I agree that for most people, including myself, email can be more efficiently processed at a computer -- a context in which it can often be completed or processed down to the very next action. I authored one of the first wireless e-mail solutions for LAN messaging  in 1992, when I was CTO of Peloria Technology Corporation. In those days, we were dealing with simple one-way and eventually two-way devices, basically pagers.  Since that time, the on-device technology and speed of delivery has vastly improved, but the process of dealing with e-mail on the road has changed little. Often, e-mail on a mobile device is still treated as a page or alert -- which can be important and useful; however, the user must still return to their desktop to process these messages a second time to decide what to do with them.  This is not as efficient as it could be.

To be fair, David did not fully explain the reason for his view that e-mail is better processed at the computer, but I suspect the fact that the same message must often be processed twice (at the device and at the desktop) had a lot to do with it.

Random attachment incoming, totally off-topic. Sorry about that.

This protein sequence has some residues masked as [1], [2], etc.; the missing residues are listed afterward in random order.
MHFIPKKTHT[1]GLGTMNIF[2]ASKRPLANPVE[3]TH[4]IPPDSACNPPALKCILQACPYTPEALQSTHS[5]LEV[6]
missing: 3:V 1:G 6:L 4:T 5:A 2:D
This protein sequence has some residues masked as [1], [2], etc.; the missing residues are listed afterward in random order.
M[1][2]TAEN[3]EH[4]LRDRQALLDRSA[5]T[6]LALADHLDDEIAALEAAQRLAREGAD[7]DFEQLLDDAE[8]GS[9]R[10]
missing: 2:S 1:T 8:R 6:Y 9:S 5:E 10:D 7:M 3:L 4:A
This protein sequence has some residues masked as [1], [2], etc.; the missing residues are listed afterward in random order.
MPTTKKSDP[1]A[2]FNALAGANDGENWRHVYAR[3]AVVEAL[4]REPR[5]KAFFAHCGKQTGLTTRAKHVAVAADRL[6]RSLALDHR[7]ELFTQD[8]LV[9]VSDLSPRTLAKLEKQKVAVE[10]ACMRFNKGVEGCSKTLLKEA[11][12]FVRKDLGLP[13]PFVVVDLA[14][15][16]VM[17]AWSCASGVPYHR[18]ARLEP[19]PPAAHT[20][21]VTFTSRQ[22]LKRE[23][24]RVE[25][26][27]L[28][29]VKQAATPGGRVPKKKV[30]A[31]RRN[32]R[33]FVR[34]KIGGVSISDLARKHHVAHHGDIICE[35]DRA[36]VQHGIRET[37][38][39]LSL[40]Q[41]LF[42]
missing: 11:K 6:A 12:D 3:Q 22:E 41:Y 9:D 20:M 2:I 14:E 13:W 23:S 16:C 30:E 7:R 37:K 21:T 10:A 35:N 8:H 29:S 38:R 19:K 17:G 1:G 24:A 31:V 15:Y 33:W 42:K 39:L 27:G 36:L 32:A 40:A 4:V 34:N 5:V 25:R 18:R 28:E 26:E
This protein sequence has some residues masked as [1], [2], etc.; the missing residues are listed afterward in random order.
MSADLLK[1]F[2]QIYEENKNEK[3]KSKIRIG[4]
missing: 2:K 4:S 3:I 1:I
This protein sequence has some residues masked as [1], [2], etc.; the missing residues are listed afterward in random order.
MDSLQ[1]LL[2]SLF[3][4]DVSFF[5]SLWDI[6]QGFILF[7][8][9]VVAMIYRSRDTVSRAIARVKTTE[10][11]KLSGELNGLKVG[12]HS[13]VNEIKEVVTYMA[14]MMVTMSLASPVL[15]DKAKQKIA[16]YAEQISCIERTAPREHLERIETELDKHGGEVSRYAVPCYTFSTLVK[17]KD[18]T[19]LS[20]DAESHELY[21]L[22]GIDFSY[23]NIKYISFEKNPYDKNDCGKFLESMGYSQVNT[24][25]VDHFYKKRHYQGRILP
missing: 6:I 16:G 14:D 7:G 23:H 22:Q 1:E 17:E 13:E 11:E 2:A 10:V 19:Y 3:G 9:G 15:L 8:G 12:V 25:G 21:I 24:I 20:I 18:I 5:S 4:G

For many of us who live the mobile lifestyle, waiting until we can get back to our desk to check or process our email is simply not fast enough.The demands of modern competitive business often require that we be in-touch. The ability to respond or make a decision quickly, based on new information, can be a determining factor in the success or failure of a project, or even a company. So for some, the cost of double processing, is more than offset by the value of the information.

David did allow for these exceptions. (Perhaps Michael and I fall into the "exceptions" category, or maybe we are just exceptional people.)  

In the end, I believe that what matters most is not where you process your stuff, but whether or not you are getting things done.  Having to process email twice is not much different than folks who capture their thoughts on a voice recorder -- they have to process their ideas twice. Both approaches are inefficient, yet they aren't. For some, the extra mobility outweighs the inconvenience of double-processing.